Schaeffer, Nora Cate, Bo Hee Min, Thomas Purnell, Dana Garbarski, and Jennifer Dykema
Working paper no. 2017-02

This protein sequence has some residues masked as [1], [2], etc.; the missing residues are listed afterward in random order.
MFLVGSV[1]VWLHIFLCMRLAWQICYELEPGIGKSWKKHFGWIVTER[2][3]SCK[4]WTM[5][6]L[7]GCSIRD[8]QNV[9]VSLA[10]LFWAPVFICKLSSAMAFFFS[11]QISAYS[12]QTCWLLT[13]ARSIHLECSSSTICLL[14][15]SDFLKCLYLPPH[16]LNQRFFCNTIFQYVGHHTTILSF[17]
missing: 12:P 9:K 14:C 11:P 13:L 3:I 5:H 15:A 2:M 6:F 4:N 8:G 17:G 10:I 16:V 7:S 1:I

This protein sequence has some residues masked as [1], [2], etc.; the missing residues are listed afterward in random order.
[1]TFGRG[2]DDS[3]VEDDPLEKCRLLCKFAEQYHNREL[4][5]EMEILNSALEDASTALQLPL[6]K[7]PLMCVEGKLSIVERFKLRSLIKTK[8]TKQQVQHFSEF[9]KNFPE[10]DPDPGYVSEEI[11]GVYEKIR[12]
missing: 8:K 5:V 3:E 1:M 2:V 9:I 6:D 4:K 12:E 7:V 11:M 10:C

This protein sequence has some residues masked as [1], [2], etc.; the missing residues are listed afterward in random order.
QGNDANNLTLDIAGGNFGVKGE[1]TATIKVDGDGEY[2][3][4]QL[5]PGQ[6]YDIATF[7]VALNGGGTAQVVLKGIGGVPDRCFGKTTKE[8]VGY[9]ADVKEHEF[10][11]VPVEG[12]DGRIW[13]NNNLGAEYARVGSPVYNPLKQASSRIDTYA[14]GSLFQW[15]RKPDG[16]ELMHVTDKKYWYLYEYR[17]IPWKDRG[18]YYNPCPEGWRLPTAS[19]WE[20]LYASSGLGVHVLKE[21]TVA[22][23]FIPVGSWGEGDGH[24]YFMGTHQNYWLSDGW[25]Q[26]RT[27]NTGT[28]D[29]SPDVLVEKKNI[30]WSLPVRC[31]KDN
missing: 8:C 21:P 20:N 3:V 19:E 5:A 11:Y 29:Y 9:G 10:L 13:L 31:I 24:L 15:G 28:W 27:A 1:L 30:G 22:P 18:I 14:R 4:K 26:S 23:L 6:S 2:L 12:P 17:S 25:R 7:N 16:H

Although researchers have used phone surveys for decades, the lack of an accurate picture of the call opening reduces our ability to train interviewers to succeed. Sample members decide about participation quickly. We predict participation using the earliest moments of the call; to do this we analyze matched pairs of acceptances and declinations from the Wisconsin Longitudinal Study using a case-control design and conditional logistic regression. We focus on components of the first speaking turns: acoustic-prosodic components and interviewer’s actions. The sample member’s “hello” is external to the causal processes within the call and may carry information about the propensity to respond. As predicted by Pillet-Shore (2012), we find that when the pitch span of the sample member’s “hello” is greater the odds of participation are higher, but in contradiction to her prediction, the (less reliably measured) pitch pattern of the greeting does not predict participation. The structure of actions in the interviewer’s first turn has a large impact. The large majority of calls in our analysis begin with either an “efficient” or “canonical” turn. In an efficient first turn, the interviewer delays identifying themselves (and and thereby suggesting the purpose of the call) until they are sure they are speaking to the sample member, with the resulting efficiency that they introduce themselves only once. In a canonical turn, the interviewer introduces themselves and asks to speak to the sample member, but risks having to introduce themselves twice if the answerer is not the sample member. The odds of participation are substantially and significantly lower for an efficient turn compared to a canonical turn. It appears that how interviewers handle identification in their first turn has consequences for participation; an analysis of actions could facilitate experiments to design first interviewer turns for different target populations, study designs, and calling technologies.